A few months ago, I was talking with the CIO of a midsized steel manufacturing company about his approach to implementing...
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Web 2.0 technologies at his company. He was adamant that his company would not and could not support the use of such things by its employees. When I pressed him for reasons why this steel company would not deploy Web 2.0, he gave me two very clear reasons:
First, by implementing Web 2.0 technologies, his employees could either intentionally or unintentionally leak company trade secrets.
Second, if Web 2.0 technologies were permitted, large groups of employees would spend their time updating their Facebook pages and profiles rather than doing real work.
To be honest, these reasons have not deterred me from pursuing my own Web 2.0 technology implementation at my company. If I have an issue with employees sharing company intellectual property, I expect that happens whether I deploy Web 2.0 technologies or not. And if my employees are not getting work done because they spend their time on Facebook, I have a management problem, not a Web 2.0 problem. In my opinion, the rewards of Web 2.0 far outweigh the risks.
At our company, we are taking an incubation approach to Web 2.0 technology implementation. We are doing a series of pilot programs that try out Web 2.0 for both internal and external use. Our decision model for starting a pilot is something described by Andrew McAfee in his book Enterprise 2.0. This model looks like:
In general, we already have strong connections with a reasonably small set of fellow employees, customers, suppliers and partners. In our model, these are the "Strong Ties" group. It probably does not make sense for us to deploy Web 2.0 technologies inside this group, as we already have strong connections with the members of this group. However, there might be value in improving our connections and collaboration with the "Weak" ties group. And Web 2.0 tools ideas just might be the most cost-efficient way to get our "Weak" ties group to participate in community sharing of best practices and ideas. As to those in our pool of "Potential" and "None" connections, Web 2.0 tools such as Facebook and LinkedIn might be the only way to start a relationship that we can then nurture into becoming "Weak" or "Strong."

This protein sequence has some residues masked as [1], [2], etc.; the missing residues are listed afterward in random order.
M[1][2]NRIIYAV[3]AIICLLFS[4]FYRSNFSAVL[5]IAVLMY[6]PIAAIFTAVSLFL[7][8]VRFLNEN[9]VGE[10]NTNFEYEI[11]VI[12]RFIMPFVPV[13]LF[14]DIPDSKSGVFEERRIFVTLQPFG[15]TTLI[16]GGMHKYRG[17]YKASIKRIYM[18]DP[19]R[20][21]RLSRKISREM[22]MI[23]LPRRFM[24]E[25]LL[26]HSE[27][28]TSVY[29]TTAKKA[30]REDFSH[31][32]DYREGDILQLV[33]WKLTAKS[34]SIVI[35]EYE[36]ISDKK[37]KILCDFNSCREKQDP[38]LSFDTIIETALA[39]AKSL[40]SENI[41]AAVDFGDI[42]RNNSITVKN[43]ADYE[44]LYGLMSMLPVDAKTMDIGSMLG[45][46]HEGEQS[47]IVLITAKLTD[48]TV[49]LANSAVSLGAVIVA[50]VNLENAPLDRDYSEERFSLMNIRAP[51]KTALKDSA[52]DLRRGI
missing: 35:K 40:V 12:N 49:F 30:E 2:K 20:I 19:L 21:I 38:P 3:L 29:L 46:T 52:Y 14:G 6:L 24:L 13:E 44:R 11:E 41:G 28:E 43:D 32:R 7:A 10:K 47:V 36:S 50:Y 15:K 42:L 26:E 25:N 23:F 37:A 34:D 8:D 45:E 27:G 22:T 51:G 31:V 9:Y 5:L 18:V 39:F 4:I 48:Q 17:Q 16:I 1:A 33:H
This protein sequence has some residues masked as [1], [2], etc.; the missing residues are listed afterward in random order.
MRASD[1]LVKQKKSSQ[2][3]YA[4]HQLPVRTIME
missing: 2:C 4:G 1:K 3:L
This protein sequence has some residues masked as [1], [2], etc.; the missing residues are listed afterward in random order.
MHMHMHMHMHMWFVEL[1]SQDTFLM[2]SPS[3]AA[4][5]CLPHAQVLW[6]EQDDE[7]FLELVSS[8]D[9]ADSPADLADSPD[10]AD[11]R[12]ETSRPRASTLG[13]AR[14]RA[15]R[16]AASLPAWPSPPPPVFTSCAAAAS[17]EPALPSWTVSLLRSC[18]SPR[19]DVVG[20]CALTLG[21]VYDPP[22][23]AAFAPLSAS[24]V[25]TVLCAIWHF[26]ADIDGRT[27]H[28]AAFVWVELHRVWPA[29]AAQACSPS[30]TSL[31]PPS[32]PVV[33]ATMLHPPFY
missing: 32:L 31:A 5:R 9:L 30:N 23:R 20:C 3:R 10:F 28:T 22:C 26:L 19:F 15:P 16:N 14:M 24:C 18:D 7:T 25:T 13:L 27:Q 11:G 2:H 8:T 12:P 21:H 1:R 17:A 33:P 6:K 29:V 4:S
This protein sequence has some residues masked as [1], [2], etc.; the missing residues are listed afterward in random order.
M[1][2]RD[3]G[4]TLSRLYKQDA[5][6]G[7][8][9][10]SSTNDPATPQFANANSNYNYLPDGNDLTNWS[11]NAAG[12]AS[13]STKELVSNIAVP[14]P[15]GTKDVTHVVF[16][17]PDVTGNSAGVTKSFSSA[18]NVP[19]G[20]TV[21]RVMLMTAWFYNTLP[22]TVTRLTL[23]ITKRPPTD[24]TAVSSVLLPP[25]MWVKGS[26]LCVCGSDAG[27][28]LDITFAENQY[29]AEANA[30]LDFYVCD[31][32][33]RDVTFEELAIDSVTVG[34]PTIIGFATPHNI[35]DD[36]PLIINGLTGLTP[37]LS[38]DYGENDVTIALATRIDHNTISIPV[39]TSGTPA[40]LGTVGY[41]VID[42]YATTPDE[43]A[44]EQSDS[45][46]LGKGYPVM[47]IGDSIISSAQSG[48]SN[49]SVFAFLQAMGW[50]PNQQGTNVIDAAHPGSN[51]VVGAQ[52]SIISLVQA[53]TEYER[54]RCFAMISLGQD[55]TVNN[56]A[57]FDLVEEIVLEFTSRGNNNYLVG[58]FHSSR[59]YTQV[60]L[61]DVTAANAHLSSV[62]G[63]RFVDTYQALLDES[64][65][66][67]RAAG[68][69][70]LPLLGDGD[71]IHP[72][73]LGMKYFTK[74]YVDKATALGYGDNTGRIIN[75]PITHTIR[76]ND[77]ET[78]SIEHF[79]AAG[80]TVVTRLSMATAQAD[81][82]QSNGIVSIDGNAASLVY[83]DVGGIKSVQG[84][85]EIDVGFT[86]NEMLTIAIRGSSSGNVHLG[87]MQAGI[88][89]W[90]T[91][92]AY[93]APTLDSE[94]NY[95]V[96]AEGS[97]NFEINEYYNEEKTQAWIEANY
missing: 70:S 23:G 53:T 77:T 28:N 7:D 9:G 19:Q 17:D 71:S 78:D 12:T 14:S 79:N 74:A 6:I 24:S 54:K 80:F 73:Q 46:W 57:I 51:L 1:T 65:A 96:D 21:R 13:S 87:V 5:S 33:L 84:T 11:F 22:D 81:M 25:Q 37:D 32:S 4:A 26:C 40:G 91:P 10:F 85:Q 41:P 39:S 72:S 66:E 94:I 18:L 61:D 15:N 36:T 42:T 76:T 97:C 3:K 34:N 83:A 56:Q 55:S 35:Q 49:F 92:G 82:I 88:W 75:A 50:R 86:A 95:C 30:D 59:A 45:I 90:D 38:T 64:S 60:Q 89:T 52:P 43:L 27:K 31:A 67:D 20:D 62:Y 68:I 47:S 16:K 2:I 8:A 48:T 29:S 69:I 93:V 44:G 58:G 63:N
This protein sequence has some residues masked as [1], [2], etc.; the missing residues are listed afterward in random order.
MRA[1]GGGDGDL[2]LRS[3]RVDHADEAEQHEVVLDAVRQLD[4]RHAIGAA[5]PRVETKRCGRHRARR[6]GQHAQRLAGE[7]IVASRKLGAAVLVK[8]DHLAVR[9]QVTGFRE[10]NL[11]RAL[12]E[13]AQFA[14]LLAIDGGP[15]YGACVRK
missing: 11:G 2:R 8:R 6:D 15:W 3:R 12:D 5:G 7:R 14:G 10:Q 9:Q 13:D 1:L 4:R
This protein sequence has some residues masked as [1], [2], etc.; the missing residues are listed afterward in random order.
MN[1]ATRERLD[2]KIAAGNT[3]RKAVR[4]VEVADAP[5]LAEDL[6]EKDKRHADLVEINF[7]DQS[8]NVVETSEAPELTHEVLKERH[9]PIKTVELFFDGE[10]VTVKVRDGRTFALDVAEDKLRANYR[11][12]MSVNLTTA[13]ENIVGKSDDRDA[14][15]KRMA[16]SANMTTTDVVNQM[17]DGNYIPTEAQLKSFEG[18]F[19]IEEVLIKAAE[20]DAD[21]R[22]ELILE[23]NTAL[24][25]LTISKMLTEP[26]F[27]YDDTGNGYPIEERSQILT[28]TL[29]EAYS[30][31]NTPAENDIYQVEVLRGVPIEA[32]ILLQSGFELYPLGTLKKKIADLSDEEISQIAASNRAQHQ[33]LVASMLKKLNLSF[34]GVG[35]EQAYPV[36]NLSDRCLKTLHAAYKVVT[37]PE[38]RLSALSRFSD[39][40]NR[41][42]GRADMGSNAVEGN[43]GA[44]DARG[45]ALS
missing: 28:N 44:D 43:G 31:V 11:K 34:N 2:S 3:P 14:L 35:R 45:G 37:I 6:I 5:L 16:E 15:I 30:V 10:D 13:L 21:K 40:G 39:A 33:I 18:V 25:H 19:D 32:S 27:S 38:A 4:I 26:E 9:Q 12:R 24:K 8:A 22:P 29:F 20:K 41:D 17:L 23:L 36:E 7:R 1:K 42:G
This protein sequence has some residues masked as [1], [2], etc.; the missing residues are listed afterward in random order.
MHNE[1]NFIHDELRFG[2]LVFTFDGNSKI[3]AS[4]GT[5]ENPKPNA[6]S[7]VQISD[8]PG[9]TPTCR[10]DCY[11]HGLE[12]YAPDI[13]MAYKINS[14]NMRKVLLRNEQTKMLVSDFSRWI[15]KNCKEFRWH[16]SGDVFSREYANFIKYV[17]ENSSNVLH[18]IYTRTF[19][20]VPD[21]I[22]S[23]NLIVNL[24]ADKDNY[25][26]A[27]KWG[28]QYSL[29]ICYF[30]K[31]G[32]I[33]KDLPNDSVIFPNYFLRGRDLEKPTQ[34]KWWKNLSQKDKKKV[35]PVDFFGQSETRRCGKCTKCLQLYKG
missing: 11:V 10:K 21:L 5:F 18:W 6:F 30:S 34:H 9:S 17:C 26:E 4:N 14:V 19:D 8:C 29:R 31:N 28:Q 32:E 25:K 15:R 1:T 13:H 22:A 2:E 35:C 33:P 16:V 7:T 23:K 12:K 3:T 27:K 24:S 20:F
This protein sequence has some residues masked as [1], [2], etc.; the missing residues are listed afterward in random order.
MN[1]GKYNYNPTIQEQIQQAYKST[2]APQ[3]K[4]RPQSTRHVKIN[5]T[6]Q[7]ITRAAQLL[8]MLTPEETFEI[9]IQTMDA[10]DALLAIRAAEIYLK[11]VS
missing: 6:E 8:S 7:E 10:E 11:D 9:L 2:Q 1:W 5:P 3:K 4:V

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For example, we might have a tight relationship with the companies that distribute our products. However, that relationship weakens when we think about the people who buy our products from the distributors. Our salespeople call on our distributors, not the eventual customers. So, a connection with the eventual customers might help us win in the marketplace. Perhaps these people, who actually use our products, have the next best product idea or have figured out ways to creatively use our products. How, then, might we connect with these customers so they can collaborate with us? Web 2.0 technologies might be the most efficient way to collaboration .
We are using this model as we consider Web 2.0 technology pilots. Our incubator projects define someone in the "Weak," "Potential" or "None" circles. We will reach them using Web 2.0. If we don't see tangible evidence that we are making and improving these connections, we move on to the next pilot. So far, we have seen only an upside. No trade secrets have left the company, employees are still productive and we are actually reaching people, inside and outside the company, whom we previously did not reach in a meaningful way.
Niel Nickolaisen is CIO at Western Governors University in Salt Lake City. He is a frequent speaker, presenter and writer on IT's dual role enabling strategy and delivering operational excellence. Write to him at firstname.lastname@example.org.